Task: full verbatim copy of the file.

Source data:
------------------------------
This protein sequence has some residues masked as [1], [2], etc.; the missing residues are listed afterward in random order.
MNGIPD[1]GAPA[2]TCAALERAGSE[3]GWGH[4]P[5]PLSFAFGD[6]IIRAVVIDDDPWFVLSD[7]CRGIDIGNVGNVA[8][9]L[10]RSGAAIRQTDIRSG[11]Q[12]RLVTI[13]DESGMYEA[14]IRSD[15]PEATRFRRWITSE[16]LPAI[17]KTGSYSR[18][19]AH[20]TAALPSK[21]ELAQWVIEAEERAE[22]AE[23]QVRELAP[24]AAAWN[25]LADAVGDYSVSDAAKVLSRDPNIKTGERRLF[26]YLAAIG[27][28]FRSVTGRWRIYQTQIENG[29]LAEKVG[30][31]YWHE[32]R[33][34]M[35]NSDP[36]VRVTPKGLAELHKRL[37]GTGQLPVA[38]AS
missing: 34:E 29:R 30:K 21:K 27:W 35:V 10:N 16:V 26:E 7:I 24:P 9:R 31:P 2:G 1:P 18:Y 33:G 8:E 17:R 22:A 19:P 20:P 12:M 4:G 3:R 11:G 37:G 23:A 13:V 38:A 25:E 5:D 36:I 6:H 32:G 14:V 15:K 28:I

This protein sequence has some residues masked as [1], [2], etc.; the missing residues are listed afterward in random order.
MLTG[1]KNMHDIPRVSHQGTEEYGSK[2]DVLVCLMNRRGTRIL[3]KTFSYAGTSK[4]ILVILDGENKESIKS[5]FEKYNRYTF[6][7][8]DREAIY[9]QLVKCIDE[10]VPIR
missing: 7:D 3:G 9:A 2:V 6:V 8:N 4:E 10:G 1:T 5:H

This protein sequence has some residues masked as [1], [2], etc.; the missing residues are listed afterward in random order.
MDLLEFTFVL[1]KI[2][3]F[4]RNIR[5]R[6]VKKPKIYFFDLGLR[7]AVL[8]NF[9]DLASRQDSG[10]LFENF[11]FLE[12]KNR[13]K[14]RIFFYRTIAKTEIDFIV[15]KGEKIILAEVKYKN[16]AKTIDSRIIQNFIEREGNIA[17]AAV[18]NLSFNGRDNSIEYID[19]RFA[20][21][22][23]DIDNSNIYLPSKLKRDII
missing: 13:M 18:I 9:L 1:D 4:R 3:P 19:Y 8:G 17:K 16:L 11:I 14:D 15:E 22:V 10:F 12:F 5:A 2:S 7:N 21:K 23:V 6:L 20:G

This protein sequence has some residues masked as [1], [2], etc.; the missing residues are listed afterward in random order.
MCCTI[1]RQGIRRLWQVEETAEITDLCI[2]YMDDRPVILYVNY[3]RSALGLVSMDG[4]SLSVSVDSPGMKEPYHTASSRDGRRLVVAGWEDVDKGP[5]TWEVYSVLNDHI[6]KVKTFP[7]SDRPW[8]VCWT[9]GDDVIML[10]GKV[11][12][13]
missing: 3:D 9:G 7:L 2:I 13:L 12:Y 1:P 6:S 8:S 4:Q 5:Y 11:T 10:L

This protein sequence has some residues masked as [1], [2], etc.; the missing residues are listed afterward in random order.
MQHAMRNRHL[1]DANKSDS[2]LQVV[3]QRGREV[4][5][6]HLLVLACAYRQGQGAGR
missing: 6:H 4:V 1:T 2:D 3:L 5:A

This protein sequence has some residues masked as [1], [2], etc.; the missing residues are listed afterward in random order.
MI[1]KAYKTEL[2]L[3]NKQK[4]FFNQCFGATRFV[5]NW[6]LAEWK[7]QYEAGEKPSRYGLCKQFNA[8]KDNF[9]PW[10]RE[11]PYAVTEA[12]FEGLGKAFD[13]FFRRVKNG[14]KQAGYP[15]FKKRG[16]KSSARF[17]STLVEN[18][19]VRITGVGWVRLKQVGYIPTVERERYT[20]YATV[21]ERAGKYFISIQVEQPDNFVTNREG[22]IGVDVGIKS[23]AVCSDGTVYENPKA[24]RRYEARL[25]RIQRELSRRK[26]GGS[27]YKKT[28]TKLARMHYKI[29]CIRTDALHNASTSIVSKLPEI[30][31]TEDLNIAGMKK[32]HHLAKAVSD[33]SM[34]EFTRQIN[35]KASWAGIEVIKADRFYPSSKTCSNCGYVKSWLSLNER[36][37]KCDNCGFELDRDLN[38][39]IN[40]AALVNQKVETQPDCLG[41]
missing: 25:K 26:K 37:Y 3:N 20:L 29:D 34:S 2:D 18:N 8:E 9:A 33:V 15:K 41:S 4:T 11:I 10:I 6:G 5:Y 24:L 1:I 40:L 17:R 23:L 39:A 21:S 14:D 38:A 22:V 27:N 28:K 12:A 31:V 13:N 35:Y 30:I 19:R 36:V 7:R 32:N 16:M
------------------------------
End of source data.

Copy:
This protein sequence has some residues masked as [1], [2], etc.; the missing residues are listed afterward in random order.
MNGIPD[1]GAPA[2]TCAALERAGSE[3]GWGH[4]P[5]PLSFAFGD[6]IIRAVVIDDDPWFVLSD[7]CRGIDIGNVGNVA[8][9]L[10]RSGAAIRQTDIRSG[11]Q[12]RLVTI[13]DESGMYEA[14]IRSD[15]PEATRFRRWITSE[16]LPAI[17]KTGSYSR[18][19]AH[20]TAALPSK[21]ELAQWVIEAEERAE[22]AE[23]QVRELAP[24]AAAWN[25]LADAVGDYSVSDAAKVLSRDPNIKTGERRLF[26]YLAAIG[27][28]FRSVTGRWRIYQTQIENG[29]LAEKVG[30][31]YWHE[32]R[33][34]M[35]NSDP[36]VRVTPKGLAELHKRL[37]GTGQLPVA[38]AS
missing: 34:E 29:R 30:K 21:K 27:W 35:V 10:N 16:V 26:E 7:I 24:P 9:R 31:P 2:G 1:P 18:Y 33:G 8:E 17:R 22:A 19:P 20:P 12:M 4:G 3:R 11:G 37:G 23:A 13:V 38:A 25:E 5:D 36:I 6:H 32:G 14:V 15:K 28:I

This protein sequence has some residues masked as [1], [2], etc.; the missing residues are listed afterward in random order.
MLTG[1]KNMHDIPRVSHQGTEEYGSK[2]DVLVCLMNRRGTRIL[3]KTFSYAGTSK[4]ILVILDGENKESIKS[5]FEKYNRYTF[6][7][8]DREAIY[9]QLVKCIDE[10]VPIR
missing: 7:D 3:G 9:A 2:V 6:V 8:N 4:E 10:G 1:T 5:H

This protein sequence has some residues masked as [1], [2], etc.; the missing residues are listed afterward in random order.
MDLLEFTFVL[1]KI[2][3]F[4]RNIR[5]R[6]VKKPKIYFFDLGLR[7]AVL[8]NF[9]DLASRQDSG[10]LFENF[11]FLE[12]KNR[13]K[14]RIFFYRTIAKTEIDFIV[15]KGEKIILAEVKYKN[16]AKTIDSRIIQNFIEREGNIA[17]AAV[18]NLSFNGRDNSIEYID[19]RFA[20][21][22][23]DIDNSNIYLPSKLKRDII
missing: 13:M 18:I 9:L 1:D 4:R 3:P 19:Y 8:G 17:K 16:L 11:I 14:D 15:E 22:V 10:F 12:F 5:A 2:S 7:N 21:K 23:V 6:L 20:G

This protein sequence has some residues masked as [1], [2], etc.; the missing residues are listed afterward in random order.
MCCTI[1]RQGIRRLWQVEETAEITDLCI[2]YMDDRPVILYVNY[3]RSALGLVSMDG[4]SLSVSVDSPGMKEPYHTASSRDGRRLVVAGWEDVDKGP[5]TWEVYSVLNDHI[6]KVKTFP[7]SDRPW[8]VCWT[9]GDDVIML[10]GKV[11][12][13]
missing: 3:D 9:G 7:L 2:I 13:L 12:Y 1:P 6:S 8:S 4:Q 5:Y 11:T 10:L

This protein sequence has some residues masked as [1], [2], etc.; the missing residues are listed afterward in random order.
MQHAMRNRHL[1]DANKSDS[2]LQVV[3]QRGREV[4][5][6]HLLVLACAYRQGQGAGR
missing: 6:H 4:V 1:T 2:D 3:L 5:A

This protein sequence has some residues masked as [1], [2], etc.; the missing residues are listed afterward in random order.
MI[1]KAYKTEL[2]L[3]NKQK[4]FFNQCFGATRFV[5]NW[6]LAEWK[7]QYEAGEKPSRYGLCKQFNA[8]KDNF[9]PW[10]RE[11]PYAVTEA[12]FEGLGKAFD[13]FFRRVKNG[14]KQAGYP[15]FKKRG[16]KSSARF[17]STLVEN[18][19]VRITGVGWVRLKQVGYIPTVERERYT[20]YATV[21]ERAGKYFISIQVEQPDNFVTNREG[22]IGVDVGIKS[23]AVCSDGTVYENPKA[24]RRYEARL[25]RIQRELSRRK[26]GGS[27]YKKT[28]TKLARMHYKI[29]CIRTDALHNASTSIVSKLPEI[30][31]TEDLNIAGMKK[32]HHLAKAVSD[33]SM[34]EFTRQIN[35]KASWAGIEVIKADRFYPSSKTCSNCGYVKSWLSLNER[36][37]KCDNCGFELDRDLN[38][39]IN[40]AALVNQKVETQPDCLG[41]
missing: 25:K 26:K 37:Y 3:N 20:L 29:D 34:S 2:D 18:N 8:E 9:A 33:V 15:K 41:S 4:T 11:I 10:I 6:G 5:Y 24:L 1:I 40:L 17:R 23:L 39:A 21:S 14:D 38:A 22:V 27:N 28:K 12:A 31:V 13:N 35:Y 30:I 19:R 36:V 7:R 32:N 16:M